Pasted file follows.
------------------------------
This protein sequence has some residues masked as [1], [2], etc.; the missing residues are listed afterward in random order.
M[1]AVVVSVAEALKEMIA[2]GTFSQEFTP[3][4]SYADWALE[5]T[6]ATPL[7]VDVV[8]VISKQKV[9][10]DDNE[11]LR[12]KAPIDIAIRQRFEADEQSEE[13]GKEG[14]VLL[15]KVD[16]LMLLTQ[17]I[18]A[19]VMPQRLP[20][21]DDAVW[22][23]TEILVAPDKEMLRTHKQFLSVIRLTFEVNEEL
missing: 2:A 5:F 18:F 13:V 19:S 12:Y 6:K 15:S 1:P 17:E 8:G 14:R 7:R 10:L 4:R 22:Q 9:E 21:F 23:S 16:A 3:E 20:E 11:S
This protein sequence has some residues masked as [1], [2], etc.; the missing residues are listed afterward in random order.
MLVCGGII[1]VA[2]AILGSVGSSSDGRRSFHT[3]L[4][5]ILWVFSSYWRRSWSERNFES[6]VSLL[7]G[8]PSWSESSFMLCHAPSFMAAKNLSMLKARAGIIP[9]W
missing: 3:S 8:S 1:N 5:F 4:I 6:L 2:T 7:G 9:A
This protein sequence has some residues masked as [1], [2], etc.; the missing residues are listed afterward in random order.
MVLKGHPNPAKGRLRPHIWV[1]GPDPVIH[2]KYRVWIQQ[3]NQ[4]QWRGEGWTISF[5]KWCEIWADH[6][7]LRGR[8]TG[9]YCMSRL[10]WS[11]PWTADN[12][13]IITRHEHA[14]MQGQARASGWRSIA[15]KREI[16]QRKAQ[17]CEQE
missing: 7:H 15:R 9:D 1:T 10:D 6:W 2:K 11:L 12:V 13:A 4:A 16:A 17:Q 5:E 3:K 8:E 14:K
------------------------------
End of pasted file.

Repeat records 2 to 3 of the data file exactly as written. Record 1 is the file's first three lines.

This protein sequence has some residues masked as [1], [2], etc.; the missing residues are listed afterward in random order.
MLVCGGII[1]VA[2]AILGSVGSSSDGRRSFHT[3]L[4][5]ILWVFSSYWRRSWSERNFES[6]VSLL[7]G[8]PSWSESSFMLCHAPSFMAAKNLSMLKARAGIIP[9]W
missing: 3:S 8:S 1:N 5:F 4:I 6:L 2:T 7:G 9:A
This protein sequence has some residues masked as [1], [2], etc.; the missing residues are listed afterward in random order.
MVLKGHPNPAKGRLRPHIWV[1]GPDPVIH[2]KYRVWIQQ[3]NQ[4]QWRGEGWTISF[5]KWCEIWADH[6][7]LRGR[8]TG[9]YCMSRL[10]WS[11]PWTADN[12][13]IITRHEHA[14]MQGQARASGWRSIA[15]KREI[16]QRKAQ[17]CEQE
missing: 7:H 15:R 9:D 1:T 10:D 6:W 2:K 11:L 12:V 13:A 4:A 16:A 17:Q 5:E 3:K 8:E 14:K